The main photograph on the front page of the November 23, 1967 Eureka Springs Times-Echo is that of the recently completed statue of the American Mastodon at Ola Farwell’s Dinosaur Park near Beaver Dam. I’m sorry that the park is now closed.

Norma Scates column, Busch News, recounts the killing of a tame deer called “John Deer” the second day of hunting season. His bloody collar was found down behind Huffman’s Rock Shop at Busch.

Today, with nearly a thousand killed annually in Carroll County, deer are taken for granted. They are thick everywhere it seems. But in 1967, as the resident deer population was still rebounding, the animal still held novelty value. The 109 hunters that killed deer in Carroll County during the first segment of the November, 1967 season are listed on the front page of the newspaper. Winifred Prior killed a 13 point buck.

Just as now, not everyone welcomed deer hunters on their property. Included in the “No Hunting” classified ads is this one: “Anyone trespassing on my property for any reason does so at his own risk. Mary Jane Fritsch.”

Eureka Springs Independent Newspaper Column for November 5, 2014 by Steve Weems

If I’ve learned anything from the recounted observations of McKinley Weems, it is that the good old days weren’t always as good as advertised. His evidence is anecdotal, but persuasive. He might recall some local event of startling brutality and will say with mild sarcasm, “That’s what we did for fun in the good old days.”

Sometime back, I overheard a snippet of conversation between two white-haired men. One was talking about his idyllic youth. He wasn’t a person known to me and I don’t recall all of what he said, except that when he came of age, the world was a simpler and better place, people were honorable, and one didn’t have to worry about, well, much of anything.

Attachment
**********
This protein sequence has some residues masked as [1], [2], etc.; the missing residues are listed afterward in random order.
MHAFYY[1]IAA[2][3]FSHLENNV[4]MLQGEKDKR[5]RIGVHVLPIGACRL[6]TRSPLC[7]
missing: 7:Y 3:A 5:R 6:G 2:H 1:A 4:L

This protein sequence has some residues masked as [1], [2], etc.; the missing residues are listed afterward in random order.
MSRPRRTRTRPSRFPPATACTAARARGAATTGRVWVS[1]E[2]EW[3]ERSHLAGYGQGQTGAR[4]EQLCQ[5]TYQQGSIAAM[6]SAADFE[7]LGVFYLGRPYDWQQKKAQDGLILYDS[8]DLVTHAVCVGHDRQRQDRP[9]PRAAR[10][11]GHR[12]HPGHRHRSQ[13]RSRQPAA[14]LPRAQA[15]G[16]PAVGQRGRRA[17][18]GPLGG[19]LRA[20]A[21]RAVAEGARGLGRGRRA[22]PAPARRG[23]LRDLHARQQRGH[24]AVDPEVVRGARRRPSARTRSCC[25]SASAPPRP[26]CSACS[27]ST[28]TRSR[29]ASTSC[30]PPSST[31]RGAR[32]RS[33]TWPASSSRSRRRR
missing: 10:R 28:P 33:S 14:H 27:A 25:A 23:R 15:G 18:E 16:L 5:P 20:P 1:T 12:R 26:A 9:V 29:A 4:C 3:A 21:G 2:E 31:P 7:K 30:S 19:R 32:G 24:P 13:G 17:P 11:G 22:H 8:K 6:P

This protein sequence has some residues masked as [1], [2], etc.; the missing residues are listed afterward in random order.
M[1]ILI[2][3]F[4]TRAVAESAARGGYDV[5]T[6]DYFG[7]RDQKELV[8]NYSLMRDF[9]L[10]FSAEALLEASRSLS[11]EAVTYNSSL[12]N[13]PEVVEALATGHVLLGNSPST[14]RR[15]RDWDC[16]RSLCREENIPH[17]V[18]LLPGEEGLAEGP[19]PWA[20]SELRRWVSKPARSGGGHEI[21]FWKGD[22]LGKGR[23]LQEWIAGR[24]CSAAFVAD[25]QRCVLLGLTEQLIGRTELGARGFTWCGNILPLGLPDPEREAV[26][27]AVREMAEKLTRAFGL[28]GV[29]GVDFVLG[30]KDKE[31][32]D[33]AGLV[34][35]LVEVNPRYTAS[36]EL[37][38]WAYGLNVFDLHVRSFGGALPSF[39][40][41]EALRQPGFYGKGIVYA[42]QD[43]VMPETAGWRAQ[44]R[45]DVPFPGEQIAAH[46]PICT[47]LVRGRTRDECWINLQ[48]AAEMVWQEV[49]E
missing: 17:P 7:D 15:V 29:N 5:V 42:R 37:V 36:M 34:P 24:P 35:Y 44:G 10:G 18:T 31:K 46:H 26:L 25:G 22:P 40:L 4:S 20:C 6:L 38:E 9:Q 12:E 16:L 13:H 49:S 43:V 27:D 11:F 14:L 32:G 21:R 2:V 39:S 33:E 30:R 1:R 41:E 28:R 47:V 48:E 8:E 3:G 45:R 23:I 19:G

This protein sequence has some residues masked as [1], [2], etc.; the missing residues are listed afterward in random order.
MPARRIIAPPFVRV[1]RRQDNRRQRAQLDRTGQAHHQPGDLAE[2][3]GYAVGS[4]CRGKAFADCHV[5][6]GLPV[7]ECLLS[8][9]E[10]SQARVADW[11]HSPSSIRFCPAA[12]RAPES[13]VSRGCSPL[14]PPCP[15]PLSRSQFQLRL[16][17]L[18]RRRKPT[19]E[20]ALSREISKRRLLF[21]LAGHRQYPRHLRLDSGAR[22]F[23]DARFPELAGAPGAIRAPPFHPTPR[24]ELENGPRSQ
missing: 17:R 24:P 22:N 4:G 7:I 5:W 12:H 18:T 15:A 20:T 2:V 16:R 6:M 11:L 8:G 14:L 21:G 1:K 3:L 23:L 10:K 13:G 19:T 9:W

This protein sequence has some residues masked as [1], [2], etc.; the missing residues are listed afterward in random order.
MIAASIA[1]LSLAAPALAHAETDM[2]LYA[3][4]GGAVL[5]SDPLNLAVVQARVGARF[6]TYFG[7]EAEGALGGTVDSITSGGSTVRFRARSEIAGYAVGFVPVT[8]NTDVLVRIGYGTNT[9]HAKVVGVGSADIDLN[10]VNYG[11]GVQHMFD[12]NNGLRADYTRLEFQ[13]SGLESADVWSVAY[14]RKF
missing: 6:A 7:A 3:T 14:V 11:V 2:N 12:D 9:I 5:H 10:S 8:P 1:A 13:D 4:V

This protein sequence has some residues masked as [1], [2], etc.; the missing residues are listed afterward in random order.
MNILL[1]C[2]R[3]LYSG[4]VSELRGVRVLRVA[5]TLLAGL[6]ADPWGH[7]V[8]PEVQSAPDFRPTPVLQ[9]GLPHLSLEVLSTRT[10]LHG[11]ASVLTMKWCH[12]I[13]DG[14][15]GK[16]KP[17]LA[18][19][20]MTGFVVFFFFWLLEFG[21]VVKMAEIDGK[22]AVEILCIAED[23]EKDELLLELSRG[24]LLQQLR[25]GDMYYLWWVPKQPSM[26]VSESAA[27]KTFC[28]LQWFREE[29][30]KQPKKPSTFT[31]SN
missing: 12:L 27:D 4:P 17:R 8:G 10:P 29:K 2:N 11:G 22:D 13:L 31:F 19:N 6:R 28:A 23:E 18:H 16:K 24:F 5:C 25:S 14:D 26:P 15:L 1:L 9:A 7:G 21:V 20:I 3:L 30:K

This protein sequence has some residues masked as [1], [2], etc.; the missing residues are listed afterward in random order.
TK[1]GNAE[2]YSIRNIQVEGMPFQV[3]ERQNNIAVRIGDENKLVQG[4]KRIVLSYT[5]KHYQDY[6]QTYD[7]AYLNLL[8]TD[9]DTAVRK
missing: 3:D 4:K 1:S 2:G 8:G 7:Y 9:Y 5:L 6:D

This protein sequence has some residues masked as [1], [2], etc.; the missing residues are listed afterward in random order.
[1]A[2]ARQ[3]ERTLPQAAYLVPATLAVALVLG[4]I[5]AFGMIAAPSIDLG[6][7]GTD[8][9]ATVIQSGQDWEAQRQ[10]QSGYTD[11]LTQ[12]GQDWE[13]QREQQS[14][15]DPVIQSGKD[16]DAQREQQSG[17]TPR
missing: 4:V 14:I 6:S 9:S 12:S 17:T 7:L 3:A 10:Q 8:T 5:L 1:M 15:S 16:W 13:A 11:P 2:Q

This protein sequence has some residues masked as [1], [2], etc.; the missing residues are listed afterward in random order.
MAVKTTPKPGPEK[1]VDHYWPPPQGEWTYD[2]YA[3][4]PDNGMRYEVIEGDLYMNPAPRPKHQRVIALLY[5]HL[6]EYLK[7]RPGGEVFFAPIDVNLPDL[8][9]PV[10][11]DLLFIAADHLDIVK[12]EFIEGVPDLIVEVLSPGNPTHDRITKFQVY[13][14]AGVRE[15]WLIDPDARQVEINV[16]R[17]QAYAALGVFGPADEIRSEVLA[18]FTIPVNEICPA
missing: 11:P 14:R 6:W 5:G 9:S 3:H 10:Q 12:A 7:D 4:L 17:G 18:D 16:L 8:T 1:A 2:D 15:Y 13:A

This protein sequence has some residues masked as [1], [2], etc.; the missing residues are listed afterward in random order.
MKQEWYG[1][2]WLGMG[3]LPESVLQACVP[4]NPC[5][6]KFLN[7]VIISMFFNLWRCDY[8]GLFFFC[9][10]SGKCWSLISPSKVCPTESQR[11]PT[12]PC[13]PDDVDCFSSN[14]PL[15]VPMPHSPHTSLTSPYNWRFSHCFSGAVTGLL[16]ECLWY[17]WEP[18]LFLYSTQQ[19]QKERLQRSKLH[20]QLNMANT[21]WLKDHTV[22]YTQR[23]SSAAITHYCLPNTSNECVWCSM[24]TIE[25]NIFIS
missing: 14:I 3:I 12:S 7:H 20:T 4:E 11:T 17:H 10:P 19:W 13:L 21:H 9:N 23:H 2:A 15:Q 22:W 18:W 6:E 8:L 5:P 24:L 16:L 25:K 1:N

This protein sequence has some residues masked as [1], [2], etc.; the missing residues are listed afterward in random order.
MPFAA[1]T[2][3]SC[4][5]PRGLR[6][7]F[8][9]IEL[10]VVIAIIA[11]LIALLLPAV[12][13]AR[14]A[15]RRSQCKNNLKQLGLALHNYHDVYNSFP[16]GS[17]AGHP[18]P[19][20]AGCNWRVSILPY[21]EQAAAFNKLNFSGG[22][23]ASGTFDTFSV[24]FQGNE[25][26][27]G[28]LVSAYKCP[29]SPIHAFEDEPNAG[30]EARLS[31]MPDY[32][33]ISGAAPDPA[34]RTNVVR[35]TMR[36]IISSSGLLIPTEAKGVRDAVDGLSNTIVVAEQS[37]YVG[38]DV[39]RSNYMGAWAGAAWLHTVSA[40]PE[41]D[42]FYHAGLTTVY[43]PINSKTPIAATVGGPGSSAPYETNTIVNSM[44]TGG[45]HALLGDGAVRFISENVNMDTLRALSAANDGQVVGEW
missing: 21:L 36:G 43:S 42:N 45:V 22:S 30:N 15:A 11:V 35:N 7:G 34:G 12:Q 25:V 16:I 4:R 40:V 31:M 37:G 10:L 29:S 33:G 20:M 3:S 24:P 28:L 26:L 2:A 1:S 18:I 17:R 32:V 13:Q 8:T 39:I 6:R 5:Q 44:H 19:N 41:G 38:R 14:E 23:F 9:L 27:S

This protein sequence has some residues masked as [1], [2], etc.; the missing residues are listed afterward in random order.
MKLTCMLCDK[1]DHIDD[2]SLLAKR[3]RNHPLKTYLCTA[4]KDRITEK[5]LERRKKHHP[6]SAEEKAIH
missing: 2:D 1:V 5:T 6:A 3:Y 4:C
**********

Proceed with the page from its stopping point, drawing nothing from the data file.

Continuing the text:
From the clues given, I did some quick math in my head and was surprised to realize that he wasn’t talking about the 1940s or 1950s, but about the late 1960s. (First of all, when did white-haired men become so much closer to my own age?)

My father was in California when I was born in 1968. (Thank you, Wilsie Sherman, for standing in and holding my mother’s hand.) Dad did fly home for a brief visit, but we didn’t see him again until eight months later because of the inconvenience of the Vietnam War. Maybe because of my reading about Vietnam, assassinations and widespread rioting, my impression of 1968 is not one of golden splendor and contentment. But perhaps it was for the gentleman I overheard talking. I’ve not worn his boots for a country mile…

Or is there something psychological going on here? I think of my own youth as a time of relative security without many complaints. Reagan slumbered on the throne but Marines died in Beirut and a space shuttle exploded.

Then again, the people of my youth do not seem that different than the people I know today. Times change, perhaps, but do people really change that much, generation to generation? Don’t look to me, I don’t know. I’ve always liked this quote attributed to Mark Twain, “History doesn’t repeat itself, but it does rhyme.”